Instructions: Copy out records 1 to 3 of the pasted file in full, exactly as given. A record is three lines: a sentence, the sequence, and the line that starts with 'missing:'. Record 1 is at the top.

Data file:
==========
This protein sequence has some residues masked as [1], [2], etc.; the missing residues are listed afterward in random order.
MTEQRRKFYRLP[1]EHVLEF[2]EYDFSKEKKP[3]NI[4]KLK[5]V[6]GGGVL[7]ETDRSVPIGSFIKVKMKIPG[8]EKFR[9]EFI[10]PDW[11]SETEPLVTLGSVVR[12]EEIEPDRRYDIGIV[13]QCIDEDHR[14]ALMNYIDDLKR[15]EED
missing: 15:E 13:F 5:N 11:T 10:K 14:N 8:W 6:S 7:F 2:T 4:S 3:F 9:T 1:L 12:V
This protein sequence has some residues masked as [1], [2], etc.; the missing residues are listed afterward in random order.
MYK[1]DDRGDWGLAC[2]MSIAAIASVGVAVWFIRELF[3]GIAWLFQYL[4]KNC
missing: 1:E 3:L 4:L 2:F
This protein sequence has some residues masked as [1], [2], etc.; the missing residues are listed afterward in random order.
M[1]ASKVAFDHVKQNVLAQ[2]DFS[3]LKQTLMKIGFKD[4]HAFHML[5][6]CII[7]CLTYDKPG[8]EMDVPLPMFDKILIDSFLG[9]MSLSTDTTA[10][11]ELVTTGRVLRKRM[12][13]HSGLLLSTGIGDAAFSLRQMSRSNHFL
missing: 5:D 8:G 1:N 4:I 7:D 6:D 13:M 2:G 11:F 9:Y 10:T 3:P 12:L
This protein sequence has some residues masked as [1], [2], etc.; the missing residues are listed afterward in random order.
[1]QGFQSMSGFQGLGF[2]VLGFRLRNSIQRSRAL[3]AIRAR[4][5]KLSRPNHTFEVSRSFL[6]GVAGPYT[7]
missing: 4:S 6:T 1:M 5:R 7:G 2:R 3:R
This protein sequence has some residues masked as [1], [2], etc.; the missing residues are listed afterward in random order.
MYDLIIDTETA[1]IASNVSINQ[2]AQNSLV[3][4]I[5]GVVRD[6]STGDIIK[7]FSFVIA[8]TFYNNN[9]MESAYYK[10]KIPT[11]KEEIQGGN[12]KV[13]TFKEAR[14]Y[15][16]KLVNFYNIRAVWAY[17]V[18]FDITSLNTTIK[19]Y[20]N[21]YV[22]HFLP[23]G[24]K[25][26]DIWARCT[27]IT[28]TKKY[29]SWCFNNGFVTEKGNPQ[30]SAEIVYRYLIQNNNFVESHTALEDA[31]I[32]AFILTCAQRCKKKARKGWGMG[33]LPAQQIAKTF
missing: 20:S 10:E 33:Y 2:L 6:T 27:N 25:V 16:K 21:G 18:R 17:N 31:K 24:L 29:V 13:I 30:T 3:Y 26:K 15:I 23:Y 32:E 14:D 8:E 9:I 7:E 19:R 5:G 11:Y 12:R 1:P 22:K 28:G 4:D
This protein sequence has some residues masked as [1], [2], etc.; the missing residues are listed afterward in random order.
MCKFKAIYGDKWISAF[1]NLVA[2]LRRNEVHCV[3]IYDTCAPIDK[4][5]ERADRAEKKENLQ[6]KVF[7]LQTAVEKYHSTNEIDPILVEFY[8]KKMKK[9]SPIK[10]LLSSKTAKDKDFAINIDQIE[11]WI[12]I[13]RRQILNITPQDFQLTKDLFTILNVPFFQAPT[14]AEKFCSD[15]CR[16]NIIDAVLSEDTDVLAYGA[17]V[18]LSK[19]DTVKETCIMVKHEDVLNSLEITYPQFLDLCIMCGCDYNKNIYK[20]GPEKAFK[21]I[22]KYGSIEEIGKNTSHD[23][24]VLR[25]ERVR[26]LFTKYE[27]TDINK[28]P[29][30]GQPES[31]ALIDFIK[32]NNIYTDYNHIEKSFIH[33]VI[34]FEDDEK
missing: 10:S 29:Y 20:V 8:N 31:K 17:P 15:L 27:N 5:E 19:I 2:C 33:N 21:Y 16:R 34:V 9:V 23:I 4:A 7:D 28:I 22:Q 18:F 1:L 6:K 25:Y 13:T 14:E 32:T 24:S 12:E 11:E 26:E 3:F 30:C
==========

This protein sequence has some residues masked as [1], [2], etc.; the missing residues are listed afterward in random order.
MTEQRRKFYRLP[1]EHVLEF[2]EYDFSKEKKP[3]NI[4]KLK[5]V[6]GGGVL[7]ETDRSVPIGSFIKVKMKIPG[8]EKFR[9]EFI[10]PDW[11]SETEPLVTLGSVVR[12]EEIEPDRRYDIGIV[13]QCIDEDHR[14]ALMNYIDDLKR[15]EED
missing: 15:E 13:F 5:N 11:T 10:K 14:N 8:W 6:S 7:F 2:T 4:S 3:F 9:T 1:L 12:V
This protein sequence has some residues masked as [1], [2], etc.; the missing residues are listed afterward in random order.
MYK[1]DDRGDWGLAC[2]MSIAAIASVGVAVWFIRELF[3]GIAWLFQYL[4]KNC
missing: 1:E 3:L 4:L 2:F
This protein sequence has some residues masked as [1], [2], etc.; the missing residues are listed afterward in random order.
M[1]ASKVAFDHVKQNVLAQ[2]DFS[3]LKQTLMKIGFKD[4]HAFHML[5][6]CII[7]CLTYDKPG[8]EMDVPLPMFDKILIDSFLG[9]MSLSTDTTA[10][11]ELVTTGRVLRKRM[12][13]HSGLLLSTGIGDAAFSLRQMSRSNHFL
missing: 5:D 8:G 1:N 4:I 7:D 6:D 13:M 2:G 11:F 9:Y 10:T 3:P 12:L